Denise

Denise is 35 years old and has been diagnosed with ADPKD by a kidney ultrasound. Denise is at risk for rapid disease progression, as indicated by the following risk factors: US-KL >16.5 cm in patients less than 45 years old*, hypertension before age 35, urologic events before age 35, overweight/obesity and family history of ESKD by age 58. Let's take a closer look with some prognostic tools to confirm the risk of rapid disease progression and assess how rapidly her disease may progress.1,2,5

  • Age35
  • Height5'4"
  • Weight210 lbs
  • SexF
  • Race (AA/O)O

Baseline Assessment3-8

  • Serum creatinine (mg/dL)0.85
  • eGFR (mL/min/1.73m2)88.8
    1
  • Ultrasound kidney length (cm)17.2
    3
  • Hypertension before 35?Yes
  • Urological event before 35?Yes
  • Family members with ESKD?Yes (58 yrs)
  • MutationsNot available
  • PROPKD ScoreNot available
  • htTKV (mL/m)Perform MRI/CT
  • Other risk factorsObesity
  • ADPKD Imaging Classification

    Denise does not need an MRI or CT scan to confirm her risk for rapid progression, but it would provide more information.

    4

Disease Progression2,3,6-11

Kidney Size (height adjusted Total Kidney Volume)
Normal htTKV range: 150-250Years202530354045505560mL/m02004006008001000
2
Kidney function (eGFR): 88.8 mL/min/1.73m2
CKD 1CKD 2CKD 3CKD 4CKD 5/ESRDYears202530354045505560mL/min/1.73m²0102030405060708090100110
20
25
30
35
40
45
50
55
60

Years

Click on the flags below to walk through an assessment that confirms risk of rapid disease progression and assesses how rapidly Denise’s disease may progress

* When rapid progression is defined as CKD stage 3 development within 8 years.5

ADPKD=autosomal dominant polycystic kidney disease; US-KL=ultrasound kidney length; ESKD=end stage kidney disease; AA=African American; O=other; eGFR=estimated glomerular filtration rate; PKD=polycystic kidney disease; htTKV=height-adjusted total kidney volume; MRI=magnetic resonance imaging; CT=computed tomography; CKD=chronic kidney disease.
References:
  1. Schrier RW, et al. Predictors of autosomal dominant polycystic kidney disease progression. J Am Soc Nephrol. 2014;25:2399-2418.

  2. Gansevoort RT, et al. Recommendations for the use of tolvaptan in autosomal dominant polycystic kidney disease: a position statement on behalf of the ERA-EDTA Working Groups on Inherited Kidney Disorders and European Renal Best Practice. Nephrol Dial Transplant. 2016;31(3):337-48.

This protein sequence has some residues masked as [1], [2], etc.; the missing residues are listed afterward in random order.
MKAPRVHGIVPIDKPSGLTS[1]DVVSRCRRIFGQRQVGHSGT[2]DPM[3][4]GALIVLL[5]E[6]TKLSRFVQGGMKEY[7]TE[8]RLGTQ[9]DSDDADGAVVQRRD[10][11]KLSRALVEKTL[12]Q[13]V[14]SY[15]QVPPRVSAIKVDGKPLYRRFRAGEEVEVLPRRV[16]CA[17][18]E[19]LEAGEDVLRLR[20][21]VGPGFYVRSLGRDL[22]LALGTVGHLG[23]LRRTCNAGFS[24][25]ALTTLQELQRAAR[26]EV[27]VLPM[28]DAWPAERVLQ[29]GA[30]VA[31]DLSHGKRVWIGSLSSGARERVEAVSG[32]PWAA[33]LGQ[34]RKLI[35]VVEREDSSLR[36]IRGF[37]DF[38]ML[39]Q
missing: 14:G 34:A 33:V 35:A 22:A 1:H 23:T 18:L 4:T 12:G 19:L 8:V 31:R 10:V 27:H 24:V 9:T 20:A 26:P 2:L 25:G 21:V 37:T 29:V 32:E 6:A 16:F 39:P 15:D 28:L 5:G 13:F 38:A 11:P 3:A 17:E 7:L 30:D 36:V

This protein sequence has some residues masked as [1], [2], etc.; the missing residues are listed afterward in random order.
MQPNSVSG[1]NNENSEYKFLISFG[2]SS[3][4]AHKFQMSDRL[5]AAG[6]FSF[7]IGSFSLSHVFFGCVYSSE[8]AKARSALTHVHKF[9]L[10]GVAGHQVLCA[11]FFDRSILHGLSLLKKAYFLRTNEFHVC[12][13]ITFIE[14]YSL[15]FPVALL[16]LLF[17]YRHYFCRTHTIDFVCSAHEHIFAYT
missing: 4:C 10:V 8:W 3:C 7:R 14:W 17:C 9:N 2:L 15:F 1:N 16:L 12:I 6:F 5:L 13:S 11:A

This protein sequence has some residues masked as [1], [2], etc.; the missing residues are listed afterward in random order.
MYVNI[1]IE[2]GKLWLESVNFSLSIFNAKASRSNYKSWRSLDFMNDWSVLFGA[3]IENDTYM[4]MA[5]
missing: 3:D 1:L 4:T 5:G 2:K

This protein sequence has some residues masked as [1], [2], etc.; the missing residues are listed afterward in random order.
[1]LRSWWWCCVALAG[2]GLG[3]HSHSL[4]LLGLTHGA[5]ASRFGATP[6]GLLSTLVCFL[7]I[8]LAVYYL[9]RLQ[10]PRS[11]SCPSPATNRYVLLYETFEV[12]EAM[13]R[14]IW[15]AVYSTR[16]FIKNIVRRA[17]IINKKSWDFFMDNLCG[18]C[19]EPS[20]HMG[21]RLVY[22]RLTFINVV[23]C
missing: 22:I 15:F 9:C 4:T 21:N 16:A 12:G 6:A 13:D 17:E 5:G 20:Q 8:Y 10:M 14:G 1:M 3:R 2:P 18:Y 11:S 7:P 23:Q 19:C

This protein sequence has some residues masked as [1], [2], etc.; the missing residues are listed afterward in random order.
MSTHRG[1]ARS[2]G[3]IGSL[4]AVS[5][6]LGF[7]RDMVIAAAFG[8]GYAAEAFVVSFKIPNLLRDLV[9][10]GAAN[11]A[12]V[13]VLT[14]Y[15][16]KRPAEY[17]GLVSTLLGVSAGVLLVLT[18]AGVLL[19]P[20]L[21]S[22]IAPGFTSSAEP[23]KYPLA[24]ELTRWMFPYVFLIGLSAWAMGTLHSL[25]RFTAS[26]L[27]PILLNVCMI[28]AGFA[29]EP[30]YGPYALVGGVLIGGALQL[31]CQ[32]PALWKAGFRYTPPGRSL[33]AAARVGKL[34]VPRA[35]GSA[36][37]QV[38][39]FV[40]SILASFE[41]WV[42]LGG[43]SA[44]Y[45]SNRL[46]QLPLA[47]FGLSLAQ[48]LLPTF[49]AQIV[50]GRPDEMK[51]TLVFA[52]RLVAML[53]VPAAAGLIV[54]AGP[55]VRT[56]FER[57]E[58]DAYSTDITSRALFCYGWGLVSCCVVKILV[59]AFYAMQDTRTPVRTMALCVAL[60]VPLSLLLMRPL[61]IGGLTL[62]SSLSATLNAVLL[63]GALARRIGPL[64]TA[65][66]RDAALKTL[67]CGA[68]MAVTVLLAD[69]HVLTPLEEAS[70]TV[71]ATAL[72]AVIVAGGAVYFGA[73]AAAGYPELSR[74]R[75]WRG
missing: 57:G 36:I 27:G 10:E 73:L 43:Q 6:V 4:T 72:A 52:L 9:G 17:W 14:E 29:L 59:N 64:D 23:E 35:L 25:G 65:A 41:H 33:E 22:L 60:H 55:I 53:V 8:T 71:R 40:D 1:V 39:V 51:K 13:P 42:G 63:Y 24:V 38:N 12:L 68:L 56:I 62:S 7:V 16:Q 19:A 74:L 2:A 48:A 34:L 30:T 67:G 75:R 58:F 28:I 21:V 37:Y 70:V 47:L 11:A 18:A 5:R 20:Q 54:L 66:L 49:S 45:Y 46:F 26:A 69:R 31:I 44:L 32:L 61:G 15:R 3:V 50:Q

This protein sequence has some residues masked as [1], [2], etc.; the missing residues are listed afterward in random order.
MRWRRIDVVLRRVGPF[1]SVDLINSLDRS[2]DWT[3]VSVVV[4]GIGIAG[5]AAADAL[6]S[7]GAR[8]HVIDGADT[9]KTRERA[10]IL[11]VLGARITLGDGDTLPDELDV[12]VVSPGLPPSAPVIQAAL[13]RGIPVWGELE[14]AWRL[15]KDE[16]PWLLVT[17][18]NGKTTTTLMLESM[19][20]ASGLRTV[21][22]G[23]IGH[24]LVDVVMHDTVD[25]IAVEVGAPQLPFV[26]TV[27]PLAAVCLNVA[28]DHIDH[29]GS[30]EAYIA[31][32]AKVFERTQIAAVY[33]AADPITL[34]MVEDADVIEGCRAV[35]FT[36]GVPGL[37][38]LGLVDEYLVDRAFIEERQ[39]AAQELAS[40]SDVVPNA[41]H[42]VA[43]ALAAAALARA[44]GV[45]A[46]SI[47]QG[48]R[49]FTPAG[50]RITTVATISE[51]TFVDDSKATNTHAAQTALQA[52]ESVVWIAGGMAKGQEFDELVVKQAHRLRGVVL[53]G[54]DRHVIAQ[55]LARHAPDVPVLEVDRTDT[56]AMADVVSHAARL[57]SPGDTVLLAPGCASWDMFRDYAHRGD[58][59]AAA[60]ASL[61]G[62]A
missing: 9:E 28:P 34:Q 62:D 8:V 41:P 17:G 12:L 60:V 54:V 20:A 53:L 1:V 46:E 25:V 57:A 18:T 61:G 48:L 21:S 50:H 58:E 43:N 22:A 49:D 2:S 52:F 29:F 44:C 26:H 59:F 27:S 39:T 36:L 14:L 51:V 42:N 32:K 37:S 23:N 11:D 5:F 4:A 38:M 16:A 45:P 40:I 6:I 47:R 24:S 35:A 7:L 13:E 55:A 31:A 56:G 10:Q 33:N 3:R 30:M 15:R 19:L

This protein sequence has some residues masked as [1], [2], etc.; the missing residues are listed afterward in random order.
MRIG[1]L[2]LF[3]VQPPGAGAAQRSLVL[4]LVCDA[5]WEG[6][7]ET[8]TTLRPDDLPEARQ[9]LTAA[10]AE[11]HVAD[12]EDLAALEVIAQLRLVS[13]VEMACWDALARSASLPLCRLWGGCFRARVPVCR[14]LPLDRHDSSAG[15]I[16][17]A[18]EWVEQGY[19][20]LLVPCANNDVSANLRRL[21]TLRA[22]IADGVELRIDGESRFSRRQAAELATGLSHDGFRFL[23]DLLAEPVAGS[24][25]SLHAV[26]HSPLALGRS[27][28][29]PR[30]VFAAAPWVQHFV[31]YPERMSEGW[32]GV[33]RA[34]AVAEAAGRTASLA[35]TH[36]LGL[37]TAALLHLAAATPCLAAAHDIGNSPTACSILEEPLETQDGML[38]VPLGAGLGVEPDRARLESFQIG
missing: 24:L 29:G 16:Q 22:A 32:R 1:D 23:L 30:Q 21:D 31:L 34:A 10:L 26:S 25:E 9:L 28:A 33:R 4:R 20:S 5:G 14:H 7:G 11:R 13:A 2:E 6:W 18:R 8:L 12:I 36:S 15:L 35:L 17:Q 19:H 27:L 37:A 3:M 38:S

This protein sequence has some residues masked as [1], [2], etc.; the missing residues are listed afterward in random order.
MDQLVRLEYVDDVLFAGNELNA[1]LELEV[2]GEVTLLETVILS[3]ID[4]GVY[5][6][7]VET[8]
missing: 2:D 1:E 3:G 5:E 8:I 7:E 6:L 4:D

3. Wetzels JFM, et al. Age- and gender-specific reference values of estimated GFR in caucasians: the Nijmegen biomedical study. Kidney Int. 2007;72:632-637.

  4. Cornec-Le Gall E, et al. The PROPKD score: a new algorithm to predict renal survival in autosomal dominant polycystic kidney disease. J Am Soc Nephrol. 2016;27(3):942-951.

  5. Bhutani H, et al. A comparison of ultrasound and magnetic resonance imaging shows that kidney length predicts chronic kidney disease in autosomal dominant polycystic kidney disease. Kidney Int. 2015;88:146-151.

  6. Imaging classification of ADPKD: a simple model for selecting patients for clinical trials. http://www.mayo.edu/research/documents/pkd-center-adpkd-classification/doc-20094754. Accessed January 09, 2019.

  7. Irazabal MV, et al. Imaging classification of autosomal dominant polycystic kidney disease: a simple model for selecting patients for clinical trials. J Am Soc Nephrol. 2015;26:160-172.

  8. Cheong B, et al. Normal values for renal length and volume as measured by magnetic resonance imaging. Clin J Am Soc Nephrol. 2007;2:38-45.

  9. Levey AS, et al. Definition and classification of chronic kidney disease: a position statement from kidney disease: improving global outcomes (KDIGO). Kidney Int. 2005;67:2089-2100.

  10. PKD Charity. Fast Facts about ADPKD. The Polycystic Kidney Disease Charity. 2017. https://pkdcharity.org.uk/about-adpkd/just-diagnosed/fast-facts-about-adpkd Accessed January 09, 2019.

  11. Rangan GK, et al. Autosomal dominant polycystic kidney disease: a path forward. Semin Nephrol. 2015;35(6):524-537.

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